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Pet Experts: “Don’t let your dog eat too many cicadas”

Food Eating Cicadas
FILE – A cicada appears in Elmhurst, Ill on May 30, 1990. Swarms of the red-eyed bugs reemerging after 17 years below ground offer a chance for home cooks to turn the tables: making the cicadas into snacks. Full of protein, gluten-free, low-fat and low-carb, cicadas were used as a food source by Native Americans and are still eaten by humans in many countries.(AP Photo/Charles Bennett, File)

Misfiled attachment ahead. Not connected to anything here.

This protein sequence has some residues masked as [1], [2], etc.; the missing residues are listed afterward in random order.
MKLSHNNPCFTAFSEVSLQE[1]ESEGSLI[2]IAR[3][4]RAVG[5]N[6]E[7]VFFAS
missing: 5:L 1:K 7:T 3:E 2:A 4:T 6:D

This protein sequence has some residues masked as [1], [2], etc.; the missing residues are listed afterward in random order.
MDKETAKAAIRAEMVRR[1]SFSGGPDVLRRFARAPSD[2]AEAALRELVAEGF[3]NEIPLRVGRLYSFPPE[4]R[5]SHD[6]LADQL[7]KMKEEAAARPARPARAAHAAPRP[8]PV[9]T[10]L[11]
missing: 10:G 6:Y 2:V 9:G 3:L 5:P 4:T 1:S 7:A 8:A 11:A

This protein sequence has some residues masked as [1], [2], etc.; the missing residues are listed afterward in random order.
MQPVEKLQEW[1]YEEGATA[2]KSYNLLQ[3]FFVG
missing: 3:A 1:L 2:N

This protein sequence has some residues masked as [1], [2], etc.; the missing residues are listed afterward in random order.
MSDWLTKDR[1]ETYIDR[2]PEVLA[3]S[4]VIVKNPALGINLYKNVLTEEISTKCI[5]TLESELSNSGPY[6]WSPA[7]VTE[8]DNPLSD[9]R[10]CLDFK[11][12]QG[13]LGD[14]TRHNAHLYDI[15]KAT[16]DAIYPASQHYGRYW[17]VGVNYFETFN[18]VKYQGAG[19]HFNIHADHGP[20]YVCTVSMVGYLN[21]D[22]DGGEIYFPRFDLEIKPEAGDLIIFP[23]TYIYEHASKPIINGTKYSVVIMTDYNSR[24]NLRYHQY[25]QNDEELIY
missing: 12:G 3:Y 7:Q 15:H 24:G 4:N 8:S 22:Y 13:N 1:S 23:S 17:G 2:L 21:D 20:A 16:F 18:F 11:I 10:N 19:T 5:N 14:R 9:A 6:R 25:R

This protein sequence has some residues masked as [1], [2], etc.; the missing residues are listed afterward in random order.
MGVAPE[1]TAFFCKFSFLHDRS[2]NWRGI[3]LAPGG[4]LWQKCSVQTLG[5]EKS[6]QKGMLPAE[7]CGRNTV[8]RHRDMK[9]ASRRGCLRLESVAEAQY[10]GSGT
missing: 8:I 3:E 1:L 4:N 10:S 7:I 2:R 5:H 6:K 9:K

Sure they’re a great source of protein, but animal experts are warning pet owners to not let your dog or cat eat too many cicadas because they are hard to digest.
Trillions of cicadas have emerged across the U.S. after spending 17 years underground, and have become an easy source of protein for dogs and cats.
But now some dogs are getting sick from feasting on them.

Dr. Jerry Klein of the American Kennel Club says cicadas are not toxic, but they could be dangerous in excess.
An expert at Purdue University said cicadas have exoskeletons that could be hard to digest.
So a diet of too many cicada shells could make your pet sick.